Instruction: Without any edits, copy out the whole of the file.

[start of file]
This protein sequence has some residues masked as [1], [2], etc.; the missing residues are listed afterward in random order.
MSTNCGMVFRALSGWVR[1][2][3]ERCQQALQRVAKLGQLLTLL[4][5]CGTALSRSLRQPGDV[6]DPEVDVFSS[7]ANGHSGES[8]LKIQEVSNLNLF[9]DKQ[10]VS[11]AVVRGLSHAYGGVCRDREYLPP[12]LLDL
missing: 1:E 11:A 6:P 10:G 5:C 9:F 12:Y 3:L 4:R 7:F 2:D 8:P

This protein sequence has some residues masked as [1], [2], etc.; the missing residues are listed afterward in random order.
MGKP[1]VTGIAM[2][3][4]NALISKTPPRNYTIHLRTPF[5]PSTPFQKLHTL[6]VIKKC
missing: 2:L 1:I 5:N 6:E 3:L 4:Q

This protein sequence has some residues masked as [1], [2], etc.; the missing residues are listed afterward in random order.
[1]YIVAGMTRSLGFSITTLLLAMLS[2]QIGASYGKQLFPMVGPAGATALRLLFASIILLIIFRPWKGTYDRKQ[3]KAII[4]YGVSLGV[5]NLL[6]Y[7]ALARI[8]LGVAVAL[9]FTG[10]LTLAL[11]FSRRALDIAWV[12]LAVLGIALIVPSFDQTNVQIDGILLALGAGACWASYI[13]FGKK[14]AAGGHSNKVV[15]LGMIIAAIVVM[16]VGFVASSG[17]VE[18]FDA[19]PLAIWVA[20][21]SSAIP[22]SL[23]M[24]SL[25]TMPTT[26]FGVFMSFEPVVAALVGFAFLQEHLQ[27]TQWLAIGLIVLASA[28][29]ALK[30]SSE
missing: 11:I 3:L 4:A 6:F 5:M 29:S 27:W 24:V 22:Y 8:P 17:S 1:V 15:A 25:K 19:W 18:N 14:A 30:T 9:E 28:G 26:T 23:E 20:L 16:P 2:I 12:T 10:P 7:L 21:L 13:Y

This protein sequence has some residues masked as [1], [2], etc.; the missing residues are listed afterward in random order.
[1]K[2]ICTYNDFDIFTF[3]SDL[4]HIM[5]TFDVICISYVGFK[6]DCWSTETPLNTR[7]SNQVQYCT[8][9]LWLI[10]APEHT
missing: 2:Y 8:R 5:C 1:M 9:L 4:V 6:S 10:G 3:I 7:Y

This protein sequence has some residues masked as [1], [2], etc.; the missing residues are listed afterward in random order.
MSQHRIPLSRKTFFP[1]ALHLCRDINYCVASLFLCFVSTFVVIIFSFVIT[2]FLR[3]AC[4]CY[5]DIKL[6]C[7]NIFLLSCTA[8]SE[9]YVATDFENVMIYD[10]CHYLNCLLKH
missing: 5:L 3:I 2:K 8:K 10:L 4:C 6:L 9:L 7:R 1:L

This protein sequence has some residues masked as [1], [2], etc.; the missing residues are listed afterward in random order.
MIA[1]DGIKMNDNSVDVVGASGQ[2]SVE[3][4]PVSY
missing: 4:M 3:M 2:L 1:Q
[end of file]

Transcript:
This protein sequence has some residues masked as [1], [2], etc.; the missing residues are listed afterward in random order.
MSTNCGMVFRALSGWVR[1][2][3]ERCQQALQRVAKLGQLLTLL[4][5]CGTALSRSLRQPGDV[6]DPEVDVFSS[7]ANGHSGES[8]LKIQEVSNLNLF[9]DKQ[10]VS[11]AVVRGLSHAYGGVCRDREYLPP[12]LLDL
missing: 1:E 11:A 6:P 10:G 5:C 9:F 12:Y 3:L 4:R 7:F 2:D 8:P

This protein sequence has some residues masked as [1], [2], etc.; the missing residues are listed afterward in random order.
MGKP[1]VTGIAM[2][3][4]NALISKTPPRNYTIHLRTPF[5]PSTPFQKLHTL[6]VIKKC
missing: 2:L 1:I 5:N 6:E 3:L 4:Q

This protein sequence has some residues masked as [1], [2], etc.; the missing residues are listed afterward in random order.
[1]YIVAGMTRSLGFSITTLLLAMLS[2]QIGASYGKQLFPMVGPAGATALRLLFASIILLIIFRPWKGTYDRKQ[3]KAII[4]YGVSLGV[5]NLL[6]Y[7]ALARI[8]LGVAVAL[9]FTG[10]LTLAL[11]FSRRALDIAWV[12]LAVLGIALIVPSFDQTNVQIDGILLALGAGACWASYI[13]FGKK[14]AAGGHSNKVV[15]LGMIIAAIVVM[16]VGFVASSG[17]VE[18]FDA[19]PLAIWVA[20][21]SSAIP[22]SL[23]M[24]SL[25]TMPTT[26]FGVFMSFEPVVAALVGFAFLQEHLQ[27]TQWLAIGLIVLASA[28][29]ALK[30]SSE
missing: 11:I 3:L 4:A 6:F 5:M 29:S 27:W 24:V 22:Y 8:P 17:S 1:V 15:A 25:K 19:W 18:N 14:A 30:T 9:E 28:G 26:T 23:E 20:L 16:P 2:I 12:T 10:P 7:L 21:L 13:Y

This protein sequence has some residues masked as [1], [2], etc.; the missing residues are listed afterward in random order.
[1]K[2]ICTYNDFDIFTF[3]SDL[4]HIM[5]TFDVICISYVGFK[6]DCWSTETPLNTR[7]SNQVQYCT[8][9]LWLI[10]APEHT
missing: 2:Y 8:R 5:C 1:M 9:L 4:V 6:S 10:G 3:I 7:Y

This protein sequence has some residues masked as [1], [2], etc.; the missing residues are listed afterward in random order.
MSQHRIPLSRKTFFP[1]ALHLCRDINYCVASLFLCFVSTFVVIIFSFVIT[2]FLR[3]AC[4]CY[5]DIKL[6]C[7]NIFLLSCTA[8]SE[9]YVATDFENVMIYD[10]CHYLNCLLKH
missing: 5:L 3:I 2:K 8:K 10:L 4:C 6:L 9:L 7:R 1:L

This protein sequence has some residues masked as [1], [2], etc.; the missing residues are listed afterward in random order.
MIA[1]DGIKMNDNSVDVVGASGQ[2]SVE[3][4]PVSY
missing: 4:M 3:M 2:L 1:Q